And that brings me back to the newly available English dub. I'm not a great fan of dubs, but this one is pretty good. The cast is American and professional. They use a decent, if compressed, translation. (The Japanese cast speaks at 90 miles an hour, which causes readability problems with faithful subtitles.) On the other hand, the release suffers the usual defects of most DVD releases: the subtitles are poor (mostly dubtitles and way too compressed), the subtitle timing is terrible, and the typesetting is non-existent. This really matters in Nodame, where many of the jokes are conveyed through signs. The last four minutes of the final episode are a comic book that bridges to the next anime series set in Europe and also closes the stories of the characters who will be left behind in Japan. The fansubbers went through great pains to put the translations into the dialog balloons. On the DVD, all the captions are at the bottom of the screen, clashing with dialog and song lyrics and making reading almost impossible.

The fansubs hold up fairly well in comparison, even though they were done more than five years ago. Yes, video standards and styling standards have improved since then, but all three versions (Anime-Keep, Froth-Bite, C1) are quite watchable. If someone absolutely feels they must have a modern softsubbed version and has access to R2J DVDs (no BluRays yet), I have the C1 scripts and most of the typesetting, and I'll make them available to any serious resubber. There are some things I'd like to fix, of course...

As for a US license, I'm not holding my breath. I think the show is too old now, and the classical music theme probably remains a deal-breaker for any mainstream US anime company. But if RightStuf can license Rose of Versailles and Victorian Maid Emma, and a mainstream company can license Tonari no Kaibutsu-kun (another romcom that pairs a type-A control freak with an out-of-control intuitive), then perhaps there's hope for Nodame. I'd like to see her and her friends get the audience they deserve.

Monday, January 7, 2013

Yawara! Completed!!

The entire team's been waiting years for this:

11 10 9 8 7 6 5 4 3 2 1... done!

124 episodes to the ultimate, inevitable conclusion.

This is the longest series I've ever worked on — 66 episodes from the point where the project restarted as a joint effort between Frostii, Saizen, and Live-Evil. (Chi's Sweet Home had more episodes, but they were three minutes each.) It would not have been possible without the dedication of a small core team that stayed with the project from start to finish:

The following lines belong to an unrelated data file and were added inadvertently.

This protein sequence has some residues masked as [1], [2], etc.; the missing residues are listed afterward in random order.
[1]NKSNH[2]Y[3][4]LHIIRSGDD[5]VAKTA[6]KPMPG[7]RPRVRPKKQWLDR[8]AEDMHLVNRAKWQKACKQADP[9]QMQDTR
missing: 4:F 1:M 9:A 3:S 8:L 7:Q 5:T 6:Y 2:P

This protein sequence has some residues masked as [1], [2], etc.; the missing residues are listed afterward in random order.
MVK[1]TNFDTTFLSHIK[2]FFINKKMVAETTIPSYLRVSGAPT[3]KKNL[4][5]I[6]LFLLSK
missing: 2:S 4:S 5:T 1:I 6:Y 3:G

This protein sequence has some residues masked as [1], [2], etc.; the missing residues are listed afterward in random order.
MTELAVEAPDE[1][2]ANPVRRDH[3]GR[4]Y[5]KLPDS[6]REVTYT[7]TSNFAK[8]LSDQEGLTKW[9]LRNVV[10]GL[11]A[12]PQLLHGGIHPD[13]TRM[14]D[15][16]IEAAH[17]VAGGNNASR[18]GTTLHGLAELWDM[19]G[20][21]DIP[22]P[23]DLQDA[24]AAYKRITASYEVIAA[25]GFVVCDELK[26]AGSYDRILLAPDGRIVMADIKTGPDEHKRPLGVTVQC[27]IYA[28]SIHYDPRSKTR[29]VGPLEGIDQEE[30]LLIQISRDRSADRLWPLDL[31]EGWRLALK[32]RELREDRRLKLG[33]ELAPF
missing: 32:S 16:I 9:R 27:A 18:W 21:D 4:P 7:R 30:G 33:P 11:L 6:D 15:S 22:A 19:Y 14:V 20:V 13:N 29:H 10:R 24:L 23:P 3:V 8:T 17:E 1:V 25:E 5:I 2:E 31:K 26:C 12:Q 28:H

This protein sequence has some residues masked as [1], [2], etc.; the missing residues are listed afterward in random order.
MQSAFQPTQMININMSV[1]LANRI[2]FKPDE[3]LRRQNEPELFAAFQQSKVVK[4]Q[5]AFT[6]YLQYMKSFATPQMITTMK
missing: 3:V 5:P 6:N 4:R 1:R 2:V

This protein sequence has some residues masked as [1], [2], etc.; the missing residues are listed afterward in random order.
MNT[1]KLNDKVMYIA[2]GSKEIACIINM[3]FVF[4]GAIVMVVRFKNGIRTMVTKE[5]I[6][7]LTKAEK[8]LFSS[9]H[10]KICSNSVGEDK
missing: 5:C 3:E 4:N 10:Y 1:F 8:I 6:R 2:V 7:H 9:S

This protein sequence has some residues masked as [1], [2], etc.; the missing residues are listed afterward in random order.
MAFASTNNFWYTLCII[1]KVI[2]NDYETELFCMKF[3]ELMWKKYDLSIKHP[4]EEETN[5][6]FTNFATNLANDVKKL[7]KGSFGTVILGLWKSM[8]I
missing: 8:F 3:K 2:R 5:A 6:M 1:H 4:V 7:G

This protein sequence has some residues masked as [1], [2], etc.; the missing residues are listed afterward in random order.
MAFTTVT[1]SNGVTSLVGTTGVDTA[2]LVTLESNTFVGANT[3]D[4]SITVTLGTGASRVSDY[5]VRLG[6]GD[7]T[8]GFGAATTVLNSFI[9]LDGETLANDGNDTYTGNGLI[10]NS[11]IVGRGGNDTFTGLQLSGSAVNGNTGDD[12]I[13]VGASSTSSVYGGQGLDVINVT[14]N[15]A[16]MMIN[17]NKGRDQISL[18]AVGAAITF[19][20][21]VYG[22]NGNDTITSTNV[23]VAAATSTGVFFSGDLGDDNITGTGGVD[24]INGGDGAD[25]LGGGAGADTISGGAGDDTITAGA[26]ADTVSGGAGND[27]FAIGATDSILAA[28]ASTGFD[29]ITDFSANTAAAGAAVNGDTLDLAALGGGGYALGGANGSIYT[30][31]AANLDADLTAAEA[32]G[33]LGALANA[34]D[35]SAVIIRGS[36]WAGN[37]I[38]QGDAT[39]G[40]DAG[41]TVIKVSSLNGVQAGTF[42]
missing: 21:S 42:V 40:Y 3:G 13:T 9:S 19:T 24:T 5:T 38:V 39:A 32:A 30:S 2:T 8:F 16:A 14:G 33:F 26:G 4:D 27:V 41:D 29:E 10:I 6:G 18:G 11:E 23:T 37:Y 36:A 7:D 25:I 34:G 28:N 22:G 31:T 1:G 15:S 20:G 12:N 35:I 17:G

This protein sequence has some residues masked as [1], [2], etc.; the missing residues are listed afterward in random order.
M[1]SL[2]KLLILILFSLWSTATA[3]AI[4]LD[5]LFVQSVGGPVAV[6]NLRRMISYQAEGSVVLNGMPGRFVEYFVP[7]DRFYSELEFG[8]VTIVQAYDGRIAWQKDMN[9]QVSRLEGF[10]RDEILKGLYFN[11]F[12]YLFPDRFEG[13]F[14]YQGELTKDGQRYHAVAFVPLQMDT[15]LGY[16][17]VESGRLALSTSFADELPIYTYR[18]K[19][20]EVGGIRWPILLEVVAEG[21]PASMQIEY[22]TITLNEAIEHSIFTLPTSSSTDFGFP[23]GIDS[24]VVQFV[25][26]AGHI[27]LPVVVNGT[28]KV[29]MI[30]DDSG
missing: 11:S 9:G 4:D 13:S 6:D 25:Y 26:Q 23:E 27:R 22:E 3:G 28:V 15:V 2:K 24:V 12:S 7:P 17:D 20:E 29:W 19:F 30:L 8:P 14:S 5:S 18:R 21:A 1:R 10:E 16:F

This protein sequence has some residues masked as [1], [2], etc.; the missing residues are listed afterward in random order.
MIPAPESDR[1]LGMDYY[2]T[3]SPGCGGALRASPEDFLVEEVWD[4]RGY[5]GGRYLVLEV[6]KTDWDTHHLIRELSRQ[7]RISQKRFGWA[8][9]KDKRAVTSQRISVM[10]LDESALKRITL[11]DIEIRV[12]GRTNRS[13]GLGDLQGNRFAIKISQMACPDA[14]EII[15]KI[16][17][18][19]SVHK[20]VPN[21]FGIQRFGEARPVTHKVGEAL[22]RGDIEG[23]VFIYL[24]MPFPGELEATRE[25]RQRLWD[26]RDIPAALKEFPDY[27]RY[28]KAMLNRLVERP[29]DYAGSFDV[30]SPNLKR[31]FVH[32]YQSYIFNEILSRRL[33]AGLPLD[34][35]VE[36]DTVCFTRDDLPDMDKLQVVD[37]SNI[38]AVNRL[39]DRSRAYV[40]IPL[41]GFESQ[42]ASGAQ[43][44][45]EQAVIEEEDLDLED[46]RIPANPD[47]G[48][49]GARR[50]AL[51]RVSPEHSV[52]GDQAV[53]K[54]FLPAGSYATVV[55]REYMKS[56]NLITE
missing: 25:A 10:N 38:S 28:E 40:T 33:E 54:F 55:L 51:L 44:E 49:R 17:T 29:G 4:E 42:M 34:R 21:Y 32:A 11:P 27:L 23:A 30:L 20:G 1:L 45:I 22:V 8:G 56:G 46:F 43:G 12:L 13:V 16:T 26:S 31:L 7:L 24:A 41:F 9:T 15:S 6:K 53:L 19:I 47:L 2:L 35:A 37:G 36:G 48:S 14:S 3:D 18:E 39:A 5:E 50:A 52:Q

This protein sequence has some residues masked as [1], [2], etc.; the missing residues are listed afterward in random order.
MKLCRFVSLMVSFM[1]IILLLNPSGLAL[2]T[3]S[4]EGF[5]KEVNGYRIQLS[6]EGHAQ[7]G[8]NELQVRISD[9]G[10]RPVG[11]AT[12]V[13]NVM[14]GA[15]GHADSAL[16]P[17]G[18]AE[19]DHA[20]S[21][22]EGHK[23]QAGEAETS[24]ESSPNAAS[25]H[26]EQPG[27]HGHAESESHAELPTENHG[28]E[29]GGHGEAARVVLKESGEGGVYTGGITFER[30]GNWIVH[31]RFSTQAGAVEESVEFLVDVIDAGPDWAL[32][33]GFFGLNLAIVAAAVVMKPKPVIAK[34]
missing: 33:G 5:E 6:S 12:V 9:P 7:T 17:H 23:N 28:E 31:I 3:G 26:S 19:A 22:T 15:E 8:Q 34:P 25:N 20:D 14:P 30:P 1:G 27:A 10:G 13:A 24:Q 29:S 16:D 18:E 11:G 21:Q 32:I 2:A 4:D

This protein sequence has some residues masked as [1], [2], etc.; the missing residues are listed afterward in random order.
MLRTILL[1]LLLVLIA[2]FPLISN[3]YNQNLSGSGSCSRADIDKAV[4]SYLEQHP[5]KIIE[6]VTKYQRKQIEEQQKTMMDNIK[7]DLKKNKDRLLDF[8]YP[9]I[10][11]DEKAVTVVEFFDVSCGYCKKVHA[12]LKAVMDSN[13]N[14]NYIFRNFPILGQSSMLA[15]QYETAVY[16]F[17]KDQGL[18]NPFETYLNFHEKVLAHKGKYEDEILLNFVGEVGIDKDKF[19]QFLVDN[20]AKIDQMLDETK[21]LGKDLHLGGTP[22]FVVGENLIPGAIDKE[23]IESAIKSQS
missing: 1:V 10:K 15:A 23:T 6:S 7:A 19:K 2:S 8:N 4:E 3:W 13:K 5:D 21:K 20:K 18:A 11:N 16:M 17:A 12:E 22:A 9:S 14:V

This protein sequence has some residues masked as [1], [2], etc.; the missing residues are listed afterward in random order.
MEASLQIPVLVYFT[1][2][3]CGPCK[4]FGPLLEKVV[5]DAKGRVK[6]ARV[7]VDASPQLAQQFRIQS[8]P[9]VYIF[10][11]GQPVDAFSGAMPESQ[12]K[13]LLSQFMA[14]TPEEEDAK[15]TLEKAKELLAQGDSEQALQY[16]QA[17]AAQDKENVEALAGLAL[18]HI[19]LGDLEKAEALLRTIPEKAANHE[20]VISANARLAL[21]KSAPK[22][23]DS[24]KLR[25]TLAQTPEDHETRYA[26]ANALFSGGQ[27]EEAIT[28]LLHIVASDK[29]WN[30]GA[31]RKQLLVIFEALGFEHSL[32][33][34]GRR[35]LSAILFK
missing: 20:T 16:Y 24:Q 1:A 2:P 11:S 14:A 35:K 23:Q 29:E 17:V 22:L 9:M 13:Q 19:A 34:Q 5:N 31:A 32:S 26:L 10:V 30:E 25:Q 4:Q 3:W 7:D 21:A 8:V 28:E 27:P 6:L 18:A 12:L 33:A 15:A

• Translation: kokujin-kun (most episodes), blakbunnie27
  • Timing: Juggen (most episodes), sangofe
  • Editing: Collectr
  • QC: CP (all episodes), Mamo-chan (most episodes), Saji, Rosti, sangofe, kokujin-kun, retro, Skr, tlynnec, it06128
  • RC: Juggen
  • Muxing and release: Sqall, Juggen
  • Encoding: Skr (most episodes), toster
  • Raws: CP (R2J DVDs)
The project has some lessons for any group that wants to sub a long back-catalog series:
  1. Find a dedicated and proficient translator. The project never lost steam because kokujin-kun stayed well ahead of everyone else. This kept the pressure on the rest of us. The translations were almost finished products, requiring very little in the way of editing and thereby smoothing the QC process as well.
  2. Maintain staff continuity. By having the same editor, lead QC, and RC throughout, and mostly the same translator and timer, the team was able to maintain continuity on a show with lots of characters and arcane terminology. The team compiled an editing guide and a judo terminology guide to help with that.
  3. Keep it simple. The entire series was softsubbed. Typesetting was kept to a minimum, with most signs simply done as \an8 notes. (Occasionally, Juggen or I would show off a bit and try something more complex.) The encode was straightforward; no attempt was made to correct the numerous defects in the source, which was clearly just a transcription of the original VHS tapes.
  4. Stick to a regular cadence. The project took 15 months to do 66 shows. This was basically a weekly cadence, although the releases tended to occur in bunches, with pauses around vacations, exams, and the like. The steady pace meant that everyone on the team could see ongoing progress and maintain interest. Long breaks allow team members to get involved with other projects.